Applying the satellite imagery model to lakes across Minnesota requires regular calibration, using water clarity data collected on the ground by CLMP volunteers. We compare Secchi readings taken by CLMP volunteers (generally within a 1-3 day window from the satellite overpass of a particular lake) with the image generated by the satellite. Correlations between Secchi readings and lake images are used to calibrate the water clarity model. So far seven statewide water clarity assessments have been completed on over 10,000 lakes, from 1975 through 2008. The data is currently available in a Google Maps like Lake Browser that can be accessed at,  with 2010 and 2015 results coming soon.

water Clarity

With the increasing number of NASA and European Space Agency satellites, we have entered into a new era of remote sensing with sensors capable of measuring more water quality variables more often. As these new satellites become operational, we have the opportunity for continuous monitoring of Minnesota’s surface waters on a weekly to biweekly basis. To take advantage of this opportunity, we are transferring our conventional methods to an automated image processing system, using the data from CLMP to build a near real-time water quality monitoring system in a high performance computing environment. This system is being funded by the Environment and Natural Resources Trust Fund and will provide citizens, researchers and agencies the data needed to help improve decision-making for fisheries and lake management. We intend to implement additional water quality parameters in our mapping objective, such as chlorophyll-a and other algal indices, colored dissolved organic matter (CDOM) as well as lake surface temperatures.

We encourage CLMP participants to take water clarity readings on days when satellites pass over their region of Minnesota. Our goal is to work more closely with CLMP staff to make satellite overpass information for a particular lake easily accessible. The efforts achieved already by concerned Minnesota citizens have proven to be an invaluable resource for Minnesota and remote sensing of water quality research. As we move forward with the near real-time water quality monitoring system, data collected by CLMP will be even more essential for validation and to improve water quality models.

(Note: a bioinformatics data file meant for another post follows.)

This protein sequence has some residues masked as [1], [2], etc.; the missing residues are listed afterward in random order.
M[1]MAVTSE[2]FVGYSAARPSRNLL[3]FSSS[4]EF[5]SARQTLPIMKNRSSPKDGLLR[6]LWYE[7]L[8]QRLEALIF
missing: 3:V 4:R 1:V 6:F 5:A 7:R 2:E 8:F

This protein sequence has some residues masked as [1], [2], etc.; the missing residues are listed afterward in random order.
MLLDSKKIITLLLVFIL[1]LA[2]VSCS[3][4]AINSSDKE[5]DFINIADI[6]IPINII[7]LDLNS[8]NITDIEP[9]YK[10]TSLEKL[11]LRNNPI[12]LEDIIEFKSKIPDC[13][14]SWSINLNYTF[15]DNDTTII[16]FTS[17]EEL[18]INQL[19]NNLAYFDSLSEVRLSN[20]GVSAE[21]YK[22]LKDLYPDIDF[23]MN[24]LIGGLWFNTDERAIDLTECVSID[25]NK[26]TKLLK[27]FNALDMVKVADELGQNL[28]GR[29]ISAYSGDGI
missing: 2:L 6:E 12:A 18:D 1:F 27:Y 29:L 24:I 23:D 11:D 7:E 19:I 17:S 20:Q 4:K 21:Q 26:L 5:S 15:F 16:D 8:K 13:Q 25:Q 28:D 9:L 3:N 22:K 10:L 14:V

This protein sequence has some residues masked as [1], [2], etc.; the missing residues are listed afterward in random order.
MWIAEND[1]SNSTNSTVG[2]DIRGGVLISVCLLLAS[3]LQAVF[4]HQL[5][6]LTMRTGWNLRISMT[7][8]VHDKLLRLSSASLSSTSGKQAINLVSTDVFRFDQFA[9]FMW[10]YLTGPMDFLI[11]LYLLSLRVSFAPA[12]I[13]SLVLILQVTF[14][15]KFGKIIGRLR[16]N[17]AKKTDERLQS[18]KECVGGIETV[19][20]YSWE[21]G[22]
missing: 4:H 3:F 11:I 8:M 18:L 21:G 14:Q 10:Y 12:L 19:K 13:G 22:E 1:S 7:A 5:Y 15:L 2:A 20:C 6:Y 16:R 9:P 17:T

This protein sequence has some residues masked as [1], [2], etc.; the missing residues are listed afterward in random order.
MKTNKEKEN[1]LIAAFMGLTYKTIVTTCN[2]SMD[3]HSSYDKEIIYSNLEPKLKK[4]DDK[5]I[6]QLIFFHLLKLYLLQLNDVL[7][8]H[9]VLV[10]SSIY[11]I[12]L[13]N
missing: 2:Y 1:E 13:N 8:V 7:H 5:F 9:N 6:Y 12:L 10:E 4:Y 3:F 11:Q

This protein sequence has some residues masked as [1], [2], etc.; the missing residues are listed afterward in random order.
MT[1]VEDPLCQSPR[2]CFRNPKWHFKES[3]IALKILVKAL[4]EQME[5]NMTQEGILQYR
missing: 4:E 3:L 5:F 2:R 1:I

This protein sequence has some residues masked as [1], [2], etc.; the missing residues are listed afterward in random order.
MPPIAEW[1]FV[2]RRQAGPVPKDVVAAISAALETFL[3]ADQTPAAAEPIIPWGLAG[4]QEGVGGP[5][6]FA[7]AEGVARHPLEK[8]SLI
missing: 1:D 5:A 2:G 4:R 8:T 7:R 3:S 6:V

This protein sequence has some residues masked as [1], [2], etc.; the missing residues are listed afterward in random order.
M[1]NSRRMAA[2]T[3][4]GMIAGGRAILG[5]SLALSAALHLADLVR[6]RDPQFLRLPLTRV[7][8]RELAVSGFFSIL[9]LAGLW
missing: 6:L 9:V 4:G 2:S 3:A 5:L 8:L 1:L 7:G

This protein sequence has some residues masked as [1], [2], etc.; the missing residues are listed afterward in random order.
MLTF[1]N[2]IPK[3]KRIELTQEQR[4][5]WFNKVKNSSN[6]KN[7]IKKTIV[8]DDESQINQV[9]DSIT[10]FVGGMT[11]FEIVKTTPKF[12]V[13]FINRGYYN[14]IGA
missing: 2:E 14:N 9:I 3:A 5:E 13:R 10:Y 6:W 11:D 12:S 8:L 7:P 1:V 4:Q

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stream news

Waterway Jay paddles for progress

Jay Gustafson

Jay Gustafson - aka 'Waterway Jay' - quit his job in 2017 as a business analyst to canoe each of Minnesota’s 34 state water trails, paddling roughly 4,500 miles to raise awareness of the threats facing the health of our state’s freshwater ecosystems. As of early August, Jay had completed 25 of the state's 34 water trails. Through his  'Paddle for Progress' project, Jay aims to galvanize Minnesotans to take pride and ownership of the freshwater ecosystems that make our state unique. He is also carrying a Secchi tube with him as he paddles, taking water clarity readings along the way!

Watch for a short film scheduled to be released this winter by Adventure Minnesota Films that will follow Jay's journey.

You can find out more and track Jay's current location on the Paddle for Progress website.

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Assessing "Unsewered areas" in Minnesota

SSTS installation

What is an unsewered area?  This is a great question!  At the MPCA we look at clusters of five or more homes/businesses within a ½ mile that have inadequate treatment of their wastewater.  We consider clusters of individual septic systems that are potentially failing, inadequate, non-existent, or simply unknown. We have had areas in the past where entire communities collected untreated wastewater and discharged it to a nearby ditch or wetland. In the 1800’s, this was a common practice in rural areas. We are trying to assess how many of these areas might still exist today.